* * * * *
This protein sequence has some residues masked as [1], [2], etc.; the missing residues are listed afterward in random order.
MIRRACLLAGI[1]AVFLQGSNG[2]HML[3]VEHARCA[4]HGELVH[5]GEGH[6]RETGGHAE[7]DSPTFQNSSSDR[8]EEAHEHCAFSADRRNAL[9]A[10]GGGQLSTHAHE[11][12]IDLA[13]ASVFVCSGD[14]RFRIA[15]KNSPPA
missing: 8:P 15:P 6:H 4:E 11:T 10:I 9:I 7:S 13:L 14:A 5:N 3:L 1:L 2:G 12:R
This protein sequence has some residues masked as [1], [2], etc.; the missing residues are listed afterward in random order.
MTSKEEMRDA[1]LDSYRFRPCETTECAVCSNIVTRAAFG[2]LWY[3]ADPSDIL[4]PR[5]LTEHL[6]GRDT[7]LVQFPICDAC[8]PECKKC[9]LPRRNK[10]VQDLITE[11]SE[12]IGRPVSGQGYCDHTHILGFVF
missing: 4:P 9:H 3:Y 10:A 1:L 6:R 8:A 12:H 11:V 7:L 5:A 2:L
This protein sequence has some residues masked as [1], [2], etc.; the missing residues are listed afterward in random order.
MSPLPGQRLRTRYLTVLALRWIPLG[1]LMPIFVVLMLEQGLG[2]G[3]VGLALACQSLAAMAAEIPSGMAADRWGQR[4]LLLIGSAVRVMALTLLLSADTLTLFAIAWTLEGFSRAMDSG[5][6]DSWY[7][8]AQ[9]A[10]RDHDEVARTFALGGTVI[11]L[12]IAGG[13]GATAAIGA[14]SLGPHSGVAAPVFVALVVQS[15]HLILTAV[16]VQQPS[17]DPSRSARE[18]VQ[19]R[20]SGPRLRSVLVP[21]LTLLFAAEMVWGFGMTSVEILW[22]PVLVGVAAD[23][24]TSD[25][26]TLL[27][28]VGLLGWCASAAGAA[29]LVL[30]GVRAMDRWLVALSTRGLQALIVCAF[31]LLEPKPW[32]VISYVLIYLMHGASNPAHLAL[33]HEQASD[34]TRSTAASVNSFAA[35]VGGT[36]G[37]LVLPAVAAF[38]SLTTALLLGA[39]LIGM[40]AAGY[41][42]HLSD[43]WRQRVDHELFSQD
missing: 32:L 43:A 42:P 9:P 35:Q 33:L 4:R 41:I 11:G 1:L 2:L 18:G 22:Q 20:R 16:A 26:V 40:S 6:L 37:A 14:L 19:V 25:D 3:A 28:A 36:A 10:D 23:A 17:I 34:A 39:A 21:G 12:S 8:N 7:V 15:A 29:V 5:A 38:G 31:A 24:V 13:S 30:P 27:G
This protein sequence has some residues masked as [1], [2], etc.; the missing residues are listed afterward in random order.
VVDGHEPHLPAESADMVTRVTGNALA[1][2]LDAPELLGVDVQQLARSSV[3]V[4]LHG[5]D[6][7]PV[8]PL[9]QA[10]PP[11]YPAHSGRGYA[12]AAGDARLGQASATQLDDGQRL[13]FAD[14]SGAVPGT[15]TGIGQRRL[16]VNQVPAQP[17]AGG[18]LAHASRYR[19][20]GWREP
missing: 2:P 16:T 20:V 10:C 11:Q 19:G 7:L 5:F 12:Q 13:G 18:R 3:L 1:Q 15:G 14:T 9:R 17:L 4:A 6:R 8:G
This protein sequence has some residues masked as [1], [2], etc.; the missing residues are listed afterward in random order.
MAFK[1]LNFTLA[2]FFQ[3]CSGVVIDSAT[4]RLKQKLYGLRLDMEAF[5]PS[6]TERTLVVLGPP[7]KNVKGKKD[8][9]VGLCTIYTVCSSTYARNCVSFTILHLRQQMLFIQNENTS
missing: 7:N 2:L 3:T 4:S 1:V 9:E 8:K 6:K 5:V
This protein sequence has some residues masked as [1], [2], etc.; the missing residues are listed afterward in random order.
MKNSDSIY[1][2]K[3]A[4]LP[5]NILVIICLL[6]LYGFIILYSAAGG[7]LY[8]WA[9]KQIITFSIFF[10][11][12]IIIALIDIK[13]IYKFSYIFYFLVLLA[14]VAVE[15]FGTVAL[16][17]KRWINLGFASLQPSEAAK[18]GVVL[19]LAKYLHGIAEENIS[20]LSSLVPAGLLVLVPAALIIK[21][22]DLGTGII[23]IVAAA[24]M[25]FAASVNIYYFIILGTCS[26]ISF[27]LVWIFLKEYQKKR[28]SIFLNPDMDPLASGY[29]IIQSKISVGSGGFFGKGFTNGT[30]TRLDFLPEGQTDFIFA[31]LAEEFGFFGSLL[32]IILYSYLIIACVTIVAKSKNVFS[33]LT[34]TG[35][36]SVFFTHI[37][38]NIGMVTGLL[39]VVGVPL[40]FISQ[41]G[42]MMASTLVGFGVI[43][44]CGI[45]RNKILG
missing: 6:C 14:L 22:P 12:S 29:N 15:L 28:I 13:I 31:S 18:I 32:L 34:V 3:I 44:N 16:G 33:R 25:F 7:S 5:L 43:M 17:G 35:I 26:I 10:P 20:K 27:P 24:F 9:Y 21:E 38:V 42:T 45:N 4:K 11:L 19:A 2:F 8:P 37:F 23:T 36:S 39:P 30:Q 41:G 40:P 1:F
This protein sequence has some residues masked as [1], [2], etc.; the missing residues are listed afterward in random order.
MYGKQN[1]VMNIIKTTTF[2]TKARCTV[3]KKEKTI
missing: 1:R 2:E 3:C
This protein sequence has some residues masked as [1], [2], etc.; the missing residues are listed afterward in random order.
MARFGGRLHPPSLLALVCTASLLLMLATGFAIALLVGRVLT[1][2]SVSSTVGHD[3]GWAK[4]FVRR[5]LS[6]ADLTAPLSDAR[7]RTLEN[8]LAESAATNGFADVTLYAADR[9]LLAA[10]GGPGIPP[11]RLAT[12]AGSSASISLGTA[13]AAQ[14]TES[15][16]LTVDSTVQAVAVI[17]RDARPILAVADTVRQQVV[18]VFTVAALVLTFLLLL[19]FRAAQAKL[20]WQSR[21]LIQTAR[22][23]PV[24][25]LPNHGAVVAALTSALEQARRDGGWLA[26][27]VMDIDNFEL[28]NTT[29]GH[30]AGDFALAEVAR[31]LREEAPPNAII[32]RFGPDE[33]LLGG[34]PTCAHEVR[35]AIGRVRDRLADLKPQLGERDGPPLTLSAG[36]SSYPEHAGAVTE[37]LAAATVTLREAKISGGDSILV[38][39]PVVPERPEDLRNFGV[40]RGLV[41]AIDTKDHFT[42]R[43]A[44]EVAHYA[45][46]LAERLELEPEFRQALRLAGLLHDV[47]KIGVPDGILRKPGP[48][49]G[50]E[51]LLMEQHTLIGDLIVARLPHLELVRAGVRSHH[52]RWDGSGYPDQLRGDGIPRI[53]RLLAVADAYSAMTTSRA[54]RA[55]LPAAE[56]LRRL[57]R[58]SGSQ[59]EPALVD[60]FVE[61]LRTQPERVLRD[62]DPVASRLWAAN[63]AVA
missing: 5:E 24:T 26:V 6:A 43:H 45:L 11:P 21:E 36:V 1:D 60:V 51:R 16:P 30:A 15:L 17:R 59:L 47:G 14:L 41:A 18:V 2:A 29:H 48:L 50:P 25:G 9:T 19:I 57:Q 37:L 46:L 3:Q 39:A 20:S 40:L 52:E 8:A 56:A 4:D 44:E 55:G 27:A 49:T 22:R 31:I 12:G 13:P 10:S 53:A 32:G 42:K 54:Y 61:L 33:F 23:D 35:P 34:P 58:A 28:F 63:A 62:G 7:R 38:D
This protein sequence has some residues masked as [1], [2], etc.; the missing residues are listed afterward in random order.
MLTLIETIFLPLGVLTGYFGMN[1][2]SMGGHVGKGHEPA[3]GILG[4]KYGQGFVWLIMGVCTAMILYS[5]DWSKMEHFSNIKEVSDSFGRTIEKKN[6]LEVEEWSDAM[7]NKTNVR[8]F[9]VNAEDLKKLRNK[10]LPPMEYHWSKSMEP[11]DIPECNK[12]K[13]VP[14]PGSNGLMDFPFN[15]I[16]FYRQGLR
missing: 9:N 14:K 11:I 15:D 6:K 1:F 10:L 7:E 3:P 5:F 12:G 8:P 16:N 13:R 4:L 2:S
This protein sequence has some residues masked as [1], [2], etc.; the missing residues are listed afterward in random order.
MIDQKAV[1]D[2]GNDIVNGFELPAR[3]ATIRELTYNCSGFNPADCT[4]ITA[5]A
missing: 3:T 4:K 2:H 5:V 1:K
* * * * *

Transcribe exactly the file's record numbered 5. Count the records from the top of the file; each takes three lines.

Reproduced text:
This protein sequence has some residues masked as [1], [2], etc.; the missing residues are listed afterward in random order.
MAFK[1]LNFTLA[2]FFQ[3]CSGVVIDSAT[4]RLKQKLYGLRLDMEAF[5]PS[6]TERTLVVLGPP[7]KNVKGKKD[8][9]VGLCTIYTVCSSTYARNCVSFTILHLRQQMLFIQNENTS
missing: 7:N 2:L 3:T 4:S 1:V 9:E 8:K 6:K 5:V